Grid Guide Topics
Table of Contents
- Check the System for Swap Space
- Check the Hard Disk for Available Space
- How much Swap Space do I need
- Create a Swap File
- Enabling the Swap File
- Making the Swap File Permanent
- Change your Swap Settings
In this guide, I will explain to you how to add swap space on Ubuntu 18.04.
Swap is the area on a hard disk and a part of Virtual Memory, a combination of RAM and Swap space, of your computer. Swap space is used when your machine’s physical memory (RAM) is full. When the RAM is full, the system needs more memory resources, all the inactive pages in the memory will be moved to Swap space.
It is always recommended to have a dedicated swap partition for the swap space. But, the swap space can also be a swap file or a combination of swap partitions and swap files.
Swap space gives your server the ability to store more amount of data in its working memory but with a few cautions. And, this space will only be used when the memory space in RAM is not sufficient for data.
The information in the Swap space is comparatively slower than the information in the RAM. And, the operating system will use swap space to store the older data.
Adding a swap space to your applications is the best and easiest way to increase the responsiveness of your server and protect against memory errors in the applications.
A Running Server
Check the System for Swap Space
Make sure to check whether your system has swap space already or not. You can check it by using the following command.
$ sudo swapon --show
If you get the header of the table, as shown above, it means you do not have any swap space in your system.
And, another way to check space is by using the free utility, which shows the memory usage of your system. We can know the swap usage and current memory by using the below command.
$ free -h
Then the output looks like this:
Now, you can see the above output. Your swap space in your system is 0.
Check the Hard Disk for Available Space
Also, check your hard disk for the current disk usage. You can use the below command to know that.
$ df -h
Now, you can see the first line in the above table that the hard disk partition has 1GB of available memory. It means we have an adequate amount of space to work with, however, your actual usage might be different.
How much Swap Space do I need
The appropriate size of your swap space depends on the requirement of your applications and your personal choice. But, it is recommended to have the size of your swap space equal to or double the space of RAM on your system.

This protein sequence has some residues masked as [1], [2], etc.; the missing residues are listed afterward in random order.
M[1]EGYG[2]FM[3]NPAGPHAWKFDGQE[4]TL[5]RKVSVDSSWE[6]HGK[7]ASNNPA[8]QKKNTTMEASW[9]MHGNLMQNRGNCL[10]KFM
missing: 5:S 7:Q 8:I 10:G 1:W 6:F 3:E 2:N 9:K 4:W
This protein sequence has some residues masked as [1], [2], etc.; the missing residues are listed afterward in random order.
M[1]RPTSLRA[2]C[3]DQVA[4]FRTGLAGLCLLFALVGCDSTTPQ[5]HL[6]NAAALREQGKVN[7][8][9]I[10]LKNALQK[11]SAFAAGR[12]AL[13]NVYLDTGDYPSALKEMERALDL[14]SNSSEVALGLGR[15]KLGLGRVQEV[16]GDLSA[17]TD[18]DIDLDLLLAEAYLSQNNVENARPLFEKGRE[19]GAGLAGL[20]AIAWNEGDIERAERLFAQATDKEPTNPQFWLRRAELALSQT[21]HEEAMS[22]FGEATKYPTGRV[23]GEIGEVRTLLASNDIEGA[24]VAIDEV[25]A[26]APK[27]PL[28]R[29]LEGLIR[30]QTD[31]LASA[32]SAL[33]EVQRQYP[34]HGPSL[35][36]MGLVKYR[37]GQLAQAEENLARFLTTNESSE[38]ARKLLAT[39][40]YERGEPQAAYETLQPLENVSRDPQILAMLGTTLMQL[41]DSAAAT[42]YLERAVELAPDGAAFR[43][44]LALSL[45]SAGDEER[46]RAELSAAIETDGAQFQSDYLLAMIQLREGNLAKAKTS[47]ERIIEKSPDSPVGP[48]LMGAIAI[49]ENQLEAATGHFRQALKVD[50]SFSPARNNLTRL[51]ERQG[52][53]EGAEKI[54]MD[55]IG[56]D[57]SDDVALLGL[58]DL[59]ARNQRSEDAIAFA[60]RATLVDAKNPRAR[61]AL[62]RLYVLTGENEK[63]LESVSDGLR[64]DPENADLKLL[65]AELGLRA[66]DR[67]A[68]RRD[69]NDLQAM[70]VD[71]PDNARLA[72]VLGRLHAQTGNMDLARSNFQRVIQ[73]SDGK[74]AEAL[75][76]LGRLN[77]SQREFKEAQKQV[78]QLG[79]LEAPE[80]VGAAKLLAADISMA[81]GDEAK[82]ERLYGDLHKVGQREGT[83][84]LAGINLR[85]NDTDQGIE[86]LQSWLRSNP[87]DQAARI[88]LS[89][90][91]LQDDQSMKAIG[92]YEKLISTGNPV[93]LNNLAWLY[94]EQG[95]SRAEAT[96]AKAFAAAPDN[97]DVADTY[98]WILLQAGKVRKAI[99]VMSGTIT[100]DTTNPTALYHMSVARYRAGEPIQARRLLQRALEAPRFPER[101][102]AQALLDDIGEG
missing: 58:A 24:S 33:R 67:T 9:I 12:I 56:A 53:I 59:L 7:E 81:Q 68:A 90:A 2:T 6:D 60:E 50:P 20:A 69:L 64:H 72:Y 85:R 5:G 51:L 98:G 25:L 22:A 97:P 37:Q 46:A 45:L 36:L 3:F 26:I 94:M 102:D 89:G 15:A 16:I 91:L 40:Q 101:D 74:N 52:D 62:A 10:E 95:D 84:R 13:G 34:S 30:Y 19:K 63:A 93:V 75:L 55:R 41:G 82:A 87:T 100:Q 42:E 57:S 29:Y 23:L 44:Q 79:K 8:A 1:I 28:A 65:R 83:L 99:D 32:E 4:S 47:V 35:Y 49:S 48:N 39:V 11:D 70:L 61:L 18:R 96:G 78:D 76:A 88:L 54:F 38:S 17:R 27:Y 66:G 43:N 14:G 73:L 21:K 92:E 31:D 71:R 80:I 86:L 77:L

For example, your system has 8 GB of RAM. Now, it is recommended to have either 8GB or 16GB of swap space.
Create a Swap File
Now, as you know the amount of available space in your hard disk, you can create a swap file within your file system.
You must create a file, swapfile, in your root directory. This file must be allocated the amount of space that you wish to. This can be done using the following method.
The swap file can be created by using fallocate programme. This command generates a file with a specified size.
For example, a server has 1G of RAM, we will create a 1G file in this guide.
$ sudo fallocate -l 1G /swapfile
We can verify the amount of space reserved by the following command.
$ sudo ls -lh /swapfile
Now the file is created with the required amount of space.
Enabling the Swap File
Before enabling the swap file, you need to change the settings so that no one can read the file except the root user. We can restrict other users from reading or editing the swap file by using the following command.
$ sudo chmod 600 /swapfile
To verify the permissions whether they are changed or not, use the following command.
$ sudo ls -lh /swapfile
Now you can see the root user has read and write flags enabled. Now we can mark the file as swap space by entering the below command.
$ sudo mkswap /swapfile
We can enable the swap file by allowing the system to start utilizing it, after marking the file.
$ sudo swapon /swapfile
Enter the following command to verify swap is available or not.
$ sudo swapon --show
You can verify the output of free utility by entering the following command.
$ sudo free -h
Successfully set up swap and our operating system will begin to use it if required.
Making the Swap File Permanent
Now the swap file is enabled, but if you reboot then swap file is disabled unless you made it permanent. We can change it by adding this swap file to /etc/fstab File.
Enter the following command to back up the /etc/fstab file.
$ sudo cp /etc/fstab /etc/fstab.bak
Now edit the swap file at the end of this file by entering the following command.
$ sudo echo ‘/swapfile none swap sw 0 0’| sudo tee -a /etc/fstab
Change your Swap Settings
The swappiness parameter, a value between 0 and 100 represents the percentage, configures how frequently your system swaps the data out of the RAM to the swap space.
If the value is closer to 0, it means the kernel will not swap the data to the hard disk unless it is required.
If the value is closer to 100, it means the kernel will put more data into swap to make more RAM space free.
The ideal for a server is close to 0. So, set your swappiness value to 10 by using the below command.
$ sudo sysctl vm.swappiness=10
Make this swap file permanent by entering the following command.
$ sudo nano /etc/sysctl.conf
Then, add the next line at the end of the file.
$ sudo vm.swappiness=10